UK Temporarily Returns Ghana Crown Jewels

Two UK museums have returned a number of different Asante royal artifacts to Ghana, in a deal with the traditional leader of the Asante people. Included in the return are some of the Ashanti Empire’s crown jewels. The return marks the first time in 150 years that these artefacts have been seen in Ghana, the post-colonial successor of the Ashanti Empire.

A Temporary Return

In January of 2024 a deal was signed between the UK’s British Museum, Victoria & Albert Museum, as well as the Manhyia Palace Museum in Ghana, and Otumfuo Osei Tutu II, the present traditional ruler of the Asante. The deal facilitated the return of a number of different Ashanti Empire royal artefacts from the two UK museums to Ghana’s museum.


A photo of three Ashanti Empire artefacts that have been returned to Ghana from the UK. On the top left is an Asante gold ring, on the top right is a golden badge worn by the Asante king’s “soul washer”, and on the bottom is a ceremonial pipe (Photo from the Victoria & Albert Museum in the UK).

While the return is being celebrated as a step of progress, within everyone’s minds is that the move is only temporary, and the artefacts will have to be returned back to the UK.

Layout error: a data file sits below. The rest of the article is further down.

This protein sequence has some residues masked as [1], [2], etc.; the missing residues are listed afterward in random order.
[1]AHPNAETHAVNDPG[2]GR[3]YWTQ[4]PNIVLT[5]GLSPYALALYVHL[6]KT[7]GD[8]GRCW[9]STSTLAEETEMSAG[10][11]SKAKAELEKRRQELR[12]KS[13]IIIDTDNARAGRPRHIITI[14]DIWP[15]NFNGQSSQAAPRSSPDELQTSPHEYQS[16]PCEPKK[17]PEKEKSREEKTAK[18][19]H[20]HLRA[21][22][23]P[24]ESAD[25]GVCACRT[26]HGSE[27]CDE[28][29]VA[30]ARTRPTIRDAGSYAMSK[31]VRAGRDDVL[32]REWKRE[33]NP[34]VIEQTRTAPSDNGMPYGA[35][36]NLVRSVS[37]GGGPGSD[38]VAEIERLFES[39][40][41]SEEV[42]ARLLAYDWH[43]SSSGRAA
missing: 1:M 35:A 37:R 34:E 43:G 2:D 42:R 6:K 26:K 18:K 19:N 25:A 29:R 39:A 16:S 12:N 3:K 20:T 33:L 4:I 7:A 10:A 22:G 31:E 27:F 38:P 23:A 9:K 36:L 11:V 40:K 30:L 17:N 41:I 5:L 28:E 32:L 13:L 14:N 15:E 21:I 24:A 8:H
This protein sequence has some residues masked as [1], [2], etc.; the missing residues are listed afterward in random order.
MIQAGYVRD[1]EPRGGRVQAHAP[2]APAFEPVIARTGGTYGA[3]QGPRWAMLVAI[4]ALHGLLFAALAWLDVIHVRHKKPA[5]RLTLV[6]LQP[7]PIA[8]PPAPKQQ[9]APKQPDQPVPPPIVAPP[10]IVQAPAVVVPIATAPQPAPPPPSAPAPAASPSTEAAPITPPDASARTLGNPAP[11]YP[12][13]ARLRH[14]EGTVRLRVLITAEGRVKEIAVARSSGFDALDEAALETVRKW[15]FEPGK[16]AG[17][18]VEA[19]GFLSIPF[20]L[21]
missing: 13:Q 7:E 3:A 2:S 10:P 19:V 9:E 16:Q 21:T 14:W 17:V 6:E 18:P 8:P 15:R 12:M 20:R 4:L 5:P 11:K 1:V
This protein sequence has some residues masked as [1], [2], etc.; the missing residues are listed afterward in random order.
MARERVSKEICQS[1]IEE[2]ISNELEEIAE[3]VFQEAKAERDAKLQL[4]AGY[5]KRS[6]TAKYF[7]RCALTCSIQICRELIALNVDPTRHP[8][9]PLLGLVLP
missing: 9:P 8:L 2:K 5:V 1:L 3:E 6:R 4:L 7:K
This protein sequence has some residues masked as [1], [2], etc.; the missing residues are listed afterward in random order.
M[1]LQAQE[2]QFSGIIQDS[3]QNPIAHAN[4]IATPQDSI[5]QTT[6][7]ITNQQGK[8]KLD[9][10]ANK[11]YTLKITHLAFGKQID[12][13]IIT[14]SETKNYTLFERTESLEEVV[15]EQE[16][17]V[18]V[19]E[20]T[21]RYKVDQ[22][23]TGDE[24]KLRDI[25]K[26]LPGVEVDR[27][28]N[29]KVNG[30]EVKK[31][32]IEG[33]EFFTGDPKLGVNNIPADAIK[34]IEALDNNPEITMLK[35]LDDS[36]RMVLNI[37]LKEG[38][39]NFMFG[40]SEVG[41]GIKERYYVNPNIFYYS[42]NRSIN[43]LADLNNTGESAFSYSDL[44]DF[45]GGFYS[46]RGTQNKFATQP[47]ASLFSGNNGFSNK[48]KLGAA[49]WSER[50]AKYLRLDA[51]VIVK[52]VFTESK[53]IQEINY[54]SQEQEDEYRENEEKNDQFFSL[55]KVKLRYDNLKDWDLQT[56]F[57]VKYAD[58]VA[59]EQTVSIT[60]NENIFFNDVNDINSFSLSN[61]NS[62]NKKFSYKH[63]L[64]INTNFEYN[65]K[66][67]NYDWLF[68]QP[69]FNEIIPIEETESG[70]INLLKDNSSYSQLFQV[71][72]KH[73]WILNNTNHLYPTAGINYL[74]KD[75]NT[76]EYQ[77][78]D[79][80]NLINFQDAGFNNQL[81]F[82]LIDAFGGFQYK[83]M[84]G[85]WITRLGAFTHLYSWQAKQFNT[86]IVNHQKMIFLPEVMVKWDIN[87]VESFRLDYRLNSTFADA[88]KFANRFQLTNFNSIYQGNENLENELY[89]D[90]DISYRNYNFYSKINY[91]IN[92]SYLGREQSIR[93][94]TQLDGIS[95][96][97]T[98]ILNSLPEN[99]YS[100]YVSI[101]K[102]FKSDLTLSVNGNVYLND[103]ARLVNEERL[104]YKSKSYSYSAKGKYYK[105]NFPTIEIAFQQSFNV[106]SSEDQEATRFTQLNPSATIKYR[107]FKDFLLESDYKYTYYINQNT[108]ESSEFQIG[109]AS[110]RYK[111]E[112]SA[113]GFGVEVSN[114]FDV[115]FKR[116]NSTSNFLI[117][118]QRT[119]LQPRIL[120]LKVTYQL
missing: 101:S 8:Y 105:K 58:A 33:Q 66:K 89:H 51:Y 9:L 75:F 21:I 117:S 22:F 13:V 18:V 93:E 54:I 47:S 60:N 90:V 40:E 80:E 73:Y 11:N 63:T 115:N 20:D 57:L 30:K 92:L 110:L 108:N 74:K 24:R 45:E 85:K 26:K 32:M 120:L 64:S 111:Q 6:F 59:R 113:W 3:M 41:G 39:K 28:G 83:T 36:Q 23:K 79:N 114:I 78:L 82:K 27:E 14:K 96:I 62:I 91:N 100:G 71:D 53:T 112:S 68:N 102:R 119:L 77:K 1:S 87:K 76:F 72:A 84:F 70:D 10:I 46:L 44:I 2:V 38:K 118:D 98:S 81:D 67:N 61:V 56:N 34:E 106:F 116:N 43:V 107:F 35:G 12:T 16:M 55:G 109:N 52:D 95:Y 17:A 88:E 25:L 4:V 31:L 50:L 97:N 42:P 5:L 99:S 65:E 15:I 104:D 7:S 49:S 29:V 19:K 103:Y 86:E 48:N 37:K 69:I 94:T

According to UK law, artefacts within the British Museum (and associated museums) cannot be returned to their country of origin.

As such, the artefacts that have been returned are only on loan for three years, which is renewable only once for another three years.

In total, 32 objects were returned, 15 of which came from the British Museum, with the remaining 17 coming from the Victoria & Albert Museum.

Otumfruo Osei Tutu II is to receive the objects, before they are transferred to the Manhyia Palace Museum in Kumasi, Ghana. The museum will then be closed for approximately three weeks, in order to install the artefacts into the museum and ensure their proper protection. The museum will be opened again for the public to view the returned artefacts in May.

According to UK Law

As stated, the UK’s law prohibits the permanent return of artefacts to their country of origin. The British Museum Act of 1963 states as follows:


(1)The Trustees of the British Museum may sell, exchange, give away or otherwise dispose of any object vested in them and comprised in their collections if—